Guide to Collecting Pocket Knives, part V

Thanks for checking out my guide to collecting old pocket knives.  I hope you find this information useful and enjoy the content.  The following contains affiliate links.

Cleaning Your Pocket Knives

Cleaning vintage pocket knives requires careful attention to preserve their condition and value.  Not only will cleaning help to make your knives look better now, it prevents their condition from deteriorating in the future.

Removing dirt:  I like to start by removing any loose dirt, gunk and pocket lint that has accumulated inside the knife with toothpicks, cotton swabs (Q – Tips) and paper towel.  I use Goof Off / Goo Gone to get rid of any price tag or sticky residues.  These products also help to clean the grime off of dirty blades as well.

Make sure not to use this product on celluloid or composition handles as this may damage them.  I also like to do a test in a small area before I use the product on the knife as a whole.

Removing rust:  once the knife is “clean” it’s time to remove any active rust.  To remove the rust from an old user knife (no factory polish left), I like to put oil on the knife, let it sit for a 30 min or so and then use the finest steel wool (#0000) to remove the rust.  This does not harm the blade, makes everything smoother and improves the overall look of the knife.  This process preserves the patina of the blade and keeps an old knife looking old.

Some people like to clean the blades to the point where the blades are shiny (using a buffing wheel) but that is not my taste.

For excellent to mint knives:  Do not use steel wool or anything abrasive that may damage the finish on the blades.  Do some light cleaning first and wipe the blades down with a soft, cotton cloth or t shirt.

Additional Tips:  

  • I especially recommend putting some light oil (mineral oil) on wood and bone handles.  This makes them look nice and rich!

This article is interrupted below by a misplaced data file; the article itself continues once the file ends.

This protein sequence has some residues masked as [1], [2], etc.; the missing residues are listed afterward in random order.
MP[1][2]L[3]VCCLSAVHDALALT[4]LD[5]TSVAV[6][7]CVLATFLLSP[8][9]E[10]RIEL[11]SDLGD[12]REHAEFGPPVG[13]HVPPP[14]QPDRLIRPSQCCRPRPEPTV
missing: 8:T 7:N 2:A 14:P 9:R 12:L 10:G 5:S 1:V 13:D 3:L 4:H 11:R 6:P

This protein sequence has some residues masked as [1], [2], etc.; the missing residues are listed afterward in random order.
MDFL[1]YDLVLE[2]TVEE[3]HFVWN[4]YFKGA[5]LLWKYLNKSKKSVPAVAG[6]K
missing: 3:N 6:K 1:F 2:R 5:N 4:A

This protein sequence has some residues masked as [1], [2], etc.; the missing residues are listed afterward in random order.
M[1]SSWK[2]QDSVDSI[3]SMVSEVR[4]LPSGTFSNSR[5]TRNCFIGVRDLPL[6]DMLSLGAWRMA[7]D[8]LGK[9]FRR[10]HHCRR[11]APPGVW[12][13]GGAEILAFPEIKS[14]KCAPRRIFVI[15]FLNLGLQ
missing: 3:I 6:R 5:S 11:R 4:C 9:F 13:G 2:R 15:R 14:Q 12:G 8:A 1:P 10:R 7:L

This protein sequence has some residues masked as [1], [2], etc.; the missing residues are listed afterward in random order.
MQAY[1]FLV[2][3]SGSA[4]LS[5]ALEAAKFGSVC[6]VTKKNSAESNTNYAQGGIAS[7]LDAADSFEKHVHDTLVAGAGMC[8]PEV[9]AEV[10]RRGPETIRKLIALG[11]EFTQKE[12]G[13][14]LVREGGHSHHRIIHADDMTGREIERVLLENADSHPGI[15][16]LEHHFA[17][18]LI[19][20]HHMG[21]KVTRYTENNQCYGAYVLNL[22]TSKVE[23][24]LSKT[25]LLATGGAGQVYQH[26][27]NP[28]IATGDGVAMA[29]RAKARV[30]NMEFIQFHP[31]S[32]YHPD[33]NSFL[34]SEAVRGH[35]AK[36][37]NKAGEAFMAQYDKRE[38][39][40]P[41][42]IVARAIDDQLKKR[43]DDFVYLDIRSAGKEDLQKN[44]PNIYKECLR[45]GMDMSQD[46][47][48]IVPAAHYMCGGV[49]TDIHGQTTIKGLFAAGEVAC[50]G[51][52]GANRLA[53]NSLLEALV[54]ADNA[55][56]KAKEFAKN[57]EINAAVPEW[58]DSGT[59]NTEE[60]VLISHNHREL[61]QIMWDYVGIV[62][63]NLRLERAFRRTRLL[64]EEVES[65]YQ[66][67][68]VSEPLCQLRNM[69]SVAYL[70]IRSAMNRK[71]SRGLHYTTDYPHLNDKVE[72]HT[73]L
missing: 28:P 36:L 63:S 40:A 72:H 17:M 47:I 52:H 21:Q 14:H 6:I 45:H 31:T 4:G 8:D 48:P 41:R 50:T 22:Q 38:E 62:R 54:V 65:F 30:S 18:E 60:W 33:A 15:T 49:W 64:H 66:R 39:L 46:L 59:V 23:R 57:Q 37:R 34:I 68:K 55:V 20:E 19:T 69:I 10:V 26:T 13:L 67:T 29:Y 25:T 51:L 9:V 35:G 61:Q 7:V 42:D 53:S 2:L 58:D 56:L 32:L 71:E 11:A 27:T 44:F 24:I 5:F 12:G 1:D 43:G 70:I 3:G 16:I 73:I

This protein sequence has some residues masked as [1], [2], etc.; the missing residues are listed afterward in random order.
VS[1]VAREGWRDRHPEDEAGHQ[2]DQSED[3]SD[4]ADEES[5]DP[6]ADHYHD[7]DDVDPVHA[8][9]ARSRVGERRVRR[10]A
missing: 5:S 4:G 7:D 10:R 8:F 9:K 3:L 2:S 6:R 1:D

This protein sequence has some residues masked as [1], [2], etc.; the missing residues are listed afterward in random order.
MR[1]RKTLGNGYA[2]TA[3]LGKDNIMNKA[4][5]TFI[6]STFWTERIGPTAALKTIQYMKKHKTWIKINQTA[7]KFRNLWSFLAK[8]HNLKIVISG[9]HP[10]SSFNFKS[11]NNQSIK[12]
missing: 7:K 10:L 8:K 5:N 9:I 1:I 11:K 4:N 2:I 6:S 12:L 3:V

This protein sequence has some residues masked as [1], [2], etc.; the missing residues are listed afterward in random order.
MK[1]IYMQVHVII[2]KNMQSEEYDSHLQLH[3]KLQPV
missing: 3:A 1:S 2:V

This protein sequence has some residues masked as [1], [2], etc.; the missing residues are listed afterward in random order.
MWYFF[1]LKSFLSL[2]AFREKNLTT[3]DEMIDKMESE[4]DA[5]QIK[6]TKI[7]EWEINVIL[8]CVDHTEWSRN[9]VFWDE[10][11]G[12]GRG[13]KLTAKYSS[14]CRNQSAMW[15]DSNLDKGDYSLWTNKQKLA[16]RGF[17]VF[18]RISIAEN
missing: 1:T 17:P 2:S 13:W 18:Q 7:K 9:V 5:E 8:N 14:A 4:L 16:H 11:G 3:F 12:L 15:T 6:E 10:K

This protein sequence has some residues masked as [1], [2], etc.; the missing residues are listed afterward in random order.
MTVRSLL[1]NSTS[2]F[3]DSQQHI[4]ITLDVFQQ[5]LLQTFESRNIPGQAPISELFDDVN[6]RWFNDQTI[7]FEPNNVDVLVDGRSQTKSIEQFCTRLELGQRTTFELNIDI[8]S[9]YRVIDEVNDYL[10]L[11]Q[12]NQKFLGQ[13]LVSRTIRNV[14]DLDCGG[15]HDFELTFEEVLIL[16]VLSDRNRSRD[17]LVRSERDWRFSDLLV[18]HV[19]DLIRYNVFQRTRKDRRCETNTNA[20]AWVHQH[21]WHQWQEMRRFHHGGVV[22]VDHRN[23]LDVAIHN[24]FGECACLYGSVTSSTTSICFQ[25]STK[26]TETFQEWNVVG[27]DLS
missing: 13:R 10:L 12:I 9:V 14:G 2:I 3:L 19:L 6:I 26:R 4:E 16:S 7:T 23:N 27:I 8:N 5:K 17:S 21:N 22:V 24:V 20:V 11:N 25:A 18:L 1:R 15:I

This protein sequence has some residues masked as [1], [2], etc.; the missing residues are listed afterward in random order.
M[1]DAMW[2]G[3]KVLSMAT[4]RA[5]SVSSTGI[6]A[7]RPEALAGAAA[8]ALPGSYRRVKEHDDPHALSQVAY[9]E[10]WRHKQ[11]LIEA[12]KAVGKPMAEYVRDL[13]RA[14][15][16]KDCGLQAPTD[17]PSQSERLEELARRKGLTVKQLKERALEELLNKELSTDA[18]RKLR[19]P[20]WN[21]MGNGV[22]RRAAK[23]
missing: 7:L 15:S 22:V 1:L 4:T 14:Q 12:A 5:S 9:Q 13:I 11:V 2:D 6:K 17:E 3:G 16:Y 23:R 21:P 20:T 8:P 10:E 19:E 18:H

• Make sure to put some oil in the pivots of your blades for smoother opening and closing.  OIL THE JOINTS was a motto (and reminder) used by Sheffield knife maker, George Wostenholm, a Sheffield knife maker.
  • I use a product called Brasso to polish different surfaces to create a real shine.  I use them specifically on the brass bolsters of Buck 110 knives – bringing them back to their original luster.

Prepare for storage:  It is recommended that you put a protective coating on your valuable knives before you put them away in storage.  A product called Renaissance Wax (Amazon affiliate link) is used in museums to protect all sorts of valuables made of different materials, including steel, wood, leather, etc.

This product is lightly applied with a cotton cloth to the blades and handle of your knives.  Lightly wipe the knife down and it is ready for storage!

Some helpful tools and products for cleaning and preserving your knives

Storing Your Pocket Knives

Store your vintage pocket knives in a clean, dry environment away from extreme temperatures or humidity. Regular cleaning and maintenance will help preserve the appearance and functionality of your cherished vintage pocket knives for years to come.

There are many options when it comes to keeping the knives in your collection.  You can either store them away or display them.

Many people enjoy displaying their knives in a glass case or a cabinet.  Some even include lighting to make the knives stand out, especially during the evening hours.

The other option is to store the knives away.  One way to do so is by using knife rolls or case (Amazon affiliate link).  This is the most common way to store your knives when they are not being displayed.   You will see many dealers and collectors toting them around at knife shows.  A similar option is a knife case that unzips and unfolds like opening a book.  There is padded storage on both sides of the case.  Each knife roll and knife case can easily fit up to 50 small to medium pocket knives.  They are typically priced quite affordably.